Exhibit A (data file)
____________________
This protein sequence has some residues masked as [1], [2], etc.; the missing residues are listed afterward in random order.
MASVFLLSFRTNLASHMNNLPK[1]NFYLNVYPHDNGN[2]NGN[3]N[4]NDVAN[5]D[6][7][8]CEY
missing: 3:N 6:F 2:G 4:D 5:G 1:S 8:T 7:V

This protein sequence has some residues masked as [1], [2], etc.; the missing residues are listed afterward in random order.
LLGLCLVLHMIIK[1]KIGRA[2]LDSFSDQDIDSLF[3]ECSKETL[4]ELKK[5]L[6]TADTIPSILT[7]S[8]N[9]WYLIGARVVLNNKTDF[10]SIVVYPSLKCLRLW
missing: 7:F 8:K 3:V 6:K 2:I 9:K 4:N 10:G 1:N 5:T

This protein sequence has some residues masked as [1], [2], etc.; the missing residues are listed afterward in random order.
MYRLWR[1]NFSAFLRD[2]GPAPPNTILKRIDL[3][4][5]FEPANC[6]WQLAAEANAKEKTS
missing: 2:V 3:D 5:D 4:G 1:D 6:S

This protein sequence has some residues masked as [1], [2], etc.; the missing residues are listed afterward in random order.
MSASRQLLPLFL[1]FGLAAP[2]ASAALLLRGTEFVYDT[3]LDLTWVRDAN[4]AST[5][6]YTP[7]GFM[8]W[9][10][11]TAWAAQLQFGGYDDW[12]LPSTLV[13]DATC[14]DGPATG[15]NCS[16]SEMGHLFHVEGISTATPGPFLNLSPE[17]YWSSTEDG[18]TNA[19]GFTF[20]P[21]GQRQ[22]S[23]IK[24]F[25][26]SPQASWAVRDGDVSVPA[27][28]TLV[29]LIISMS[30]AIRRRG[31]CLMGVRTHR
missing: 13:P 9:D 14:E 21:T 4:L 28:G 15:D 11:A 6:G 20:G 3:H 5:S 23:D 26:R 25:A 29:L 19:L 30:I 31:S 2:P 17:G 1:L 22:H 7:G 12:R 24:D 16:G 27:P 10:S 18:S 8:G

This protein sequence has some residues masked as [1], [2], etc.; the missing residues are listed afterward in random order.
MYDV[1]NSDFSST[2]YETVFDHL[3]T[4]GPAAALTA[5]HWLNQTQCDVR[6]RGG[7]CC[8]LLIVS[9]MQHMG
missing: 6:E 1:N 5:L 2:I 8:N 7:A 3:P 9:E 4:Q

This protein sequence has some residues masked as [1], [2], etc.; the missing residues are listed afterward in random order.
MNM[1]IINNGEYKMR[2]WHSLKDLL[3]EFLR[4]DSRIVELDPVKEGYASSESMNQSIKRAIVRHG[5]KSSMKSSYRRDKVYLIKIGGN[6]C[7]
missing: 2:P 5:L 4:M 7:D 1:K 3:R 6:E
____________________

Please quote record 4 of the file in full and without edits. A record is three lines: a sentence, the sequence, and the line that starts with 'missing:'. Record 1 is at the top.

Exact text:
This protein sequence has some residues masked as [1], [2], etc.; the missing residues are listed afterward in random order.
MSASRQLLPLFL[1]FGLAAP[2]ASAALLLRGTEFVYDT[3]LDLTWVRDAN[4]AST[5][6]YTP[7]GFM[8]W[9][10][11]TAWAAQLQFGGYDDW[12]LPSTLV[13]DATC[14]DGPATG[15]NCS[16]SEMGHLFHVEGISTATPGPFLNLSPE[17]YWSSTEDG[18]TNA[19]GFTF[20]P[21]GQRQ[22]S[23]IK[24]F[25][26]SPQASWAVRDGDVSVPA[27][28]TLV[29]LIISMS[30]AIRRRG[31]CLMGVRTHR
missing: 13:P 9:D 14:E 21:T 4:L 28:G 15:D 11:A 6:G 20:G 3:H 5:S 23:D 26:R 25:A 29:L 19:L 30:I 31:S 2:P 17:G 1:L 22:H 7:G 12:R 24:D 16:G 27:P 10:S 18:S 8:G